Plus, V.F. Corp’s adjusted earnings per share of 27 cents zoomed 148% from its results for the same quarter a year ago. The company’s management boosted its fiscal year 2022 outlook after the fiscal Q1 results beat analysts’ consensus estimates.

The stock has fallen off recently amid concerns the COVID-19 crisis could hurt its production and supply chain but it also could be a buying opportunity for bargain hunters.

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For investors who are not wedded to dividend stocks, Carlson suggested taking a look at non-dividend-paying Crocs, Inc. (NASDAQ:CROX), a Broomfield, Colorado-based shoe brand is popular among young people. The company has pricing power and  a good direct-to-consumer business model, so it doesn’t have to depend on good traffic into mails or other retailers, Carlson added.

Walmart and Costco Are Big Retailers Included in the Six Back-to-School Dividend Stocks to Purchase

Carlson, who founded and still heads the Retirement Watch investment newsletter, said he would not rule out the biggest retailers, Walmart ((NYSE:WMT) and Costco (NASDAQ: COST). Both traditionally capture a large part of back-to-school buying and are likely to do that this year in their stores and online, he added.

Walmart, a Bentonville, Arkansas-based retail giant, reported revenue for fiscal second quarter ended July 30, 2021, of $141.0 billion, up 2.4%, weighed down $8.9 billion in divestitures. Excluding currency fluctuations, total revenue would have gained just 0.6% to $138.6 billion, the company reported on Aug. 17.

In addition, Walmart’s consolidated operating income for the just-ended second quarter reached $7.4 billion, up 21.4% from the same quarter a year ago. Consolidated operating income as a percentage of net sales climbed 83 basis points. Plus, Walmart’s adjusted earnings per share of $1.78 excluded the effects, net of tax, of net losses on equity investments of $0.26 per share.

When inflation rises, consumers tend to buy where their dollars gain maximum buying power, said Jim Woods, editor of the Successful Investing and Intelligence Report newsletters, as well the Bullseye Stock Trader advisory service. One approach is to own shares of Walmart, the biggest discount retailer in the world,

Paul Dykewicz meets with Jim Woods, editor of Intelligence Report and Successful Investing, to discuss promising investment opportunities.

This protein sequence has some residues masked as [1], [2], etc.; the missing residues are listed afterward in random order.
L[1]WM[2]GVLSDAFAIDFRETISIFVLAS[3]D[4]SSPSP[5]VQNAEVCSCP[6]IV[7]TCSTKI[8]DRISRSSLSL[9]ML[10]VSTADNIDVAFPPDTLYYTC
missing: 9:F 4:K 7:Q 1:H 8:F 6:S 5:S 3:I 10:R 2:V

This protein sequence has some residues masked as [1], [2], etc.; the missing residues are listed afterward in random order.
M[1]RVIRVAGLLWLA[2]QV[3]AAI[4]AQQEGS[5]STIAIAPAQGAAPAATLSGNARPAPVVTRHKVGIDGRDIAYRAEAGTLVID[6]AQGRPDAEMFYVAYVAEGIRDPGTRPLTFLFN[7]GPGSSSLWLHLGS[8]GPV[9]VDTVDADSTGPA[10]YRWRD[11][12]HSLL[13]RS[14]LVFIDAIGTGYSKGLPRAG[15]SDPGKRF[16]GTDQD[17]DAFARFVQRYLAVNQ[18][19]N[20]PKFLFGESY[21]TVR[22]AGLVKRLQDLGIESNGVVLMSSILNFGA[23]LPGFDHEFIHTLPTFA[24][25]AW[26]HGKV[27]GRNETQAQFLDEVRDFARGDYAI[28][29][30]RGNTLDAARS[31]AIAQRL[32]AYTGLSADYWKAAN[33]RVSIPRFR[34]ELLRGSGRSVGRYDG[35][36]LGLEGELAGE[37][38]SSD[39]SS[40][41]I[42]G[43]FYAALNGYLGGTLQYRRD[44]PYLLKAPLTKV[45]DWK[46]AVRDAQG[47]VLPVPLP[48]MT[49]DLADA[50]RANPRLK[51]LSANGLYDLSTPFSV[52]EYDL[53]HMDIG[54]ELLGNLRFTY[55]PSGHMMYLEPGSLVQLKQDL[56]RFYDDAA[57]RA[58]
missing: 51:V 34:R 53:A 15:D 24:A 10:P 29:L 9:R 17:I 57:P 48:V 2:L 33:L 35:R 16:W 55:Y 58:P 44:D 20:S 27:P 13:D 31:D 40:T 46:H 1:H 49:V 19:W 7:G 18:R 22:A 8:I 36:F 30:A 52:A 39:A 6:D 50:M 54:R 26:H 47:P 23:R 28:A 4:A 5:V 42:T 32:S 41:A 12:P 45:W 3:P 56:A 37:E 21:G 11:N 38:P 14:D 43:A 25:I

Woods recommends Walmart in his Intelligence Report Income Multipliers portfolio. The trade has been profitable for his subscribers.

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The best strategy now is to continue to invest for the long term in the premier dividend-paying equities out there, i.e., the stocks such as Walmart in Intelligence Report newsletter’s the Income Multipliers portfolio, Woods wrote to his subscribers in the publication’s October 2021 issue.

Costco Earns Spot Among Six Back-to-School Dividend Stocks to Purchase

BoA considers Seattle-based Costco (NASDAQ: COST) a “Buy” and continues to view the stock as well-positioned in the COVID-19 environment and long-term due to continued sales momentum, positive traffic comparisons and strong membership trends. Along with other back-to-school stocks, Costco should be helped by enhanced child tax credits that are likely to boost spending.

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The BoA survey found that 55% of respondents that are either in school or have children in school are planning for a fully in-person school year. For that reason, the investment firm expected spending on certain categories of consumer electronics, such as laptops and webcams, to be lower than this time last year but a higher percentage of respondents actually stated that they have spent more on electronics than last year.

Most respondents that have school-age children or are in school themselves are either attending school in-person only or are on a hybrid schedule of remote and in-class learning. The percentage of those attending school completely remote dropped to 27% in September 2021 from 59% in September 2020, BoA reported.

Survey results show signs that consumer spending in home-related categories could slow as markets reopen and vaccine distribution expands, according to BoA. However, with the recent emergence of new variants of the virus, the reopening and return to pre-COVID consumer spending habits could be put on pause, the investment firm added.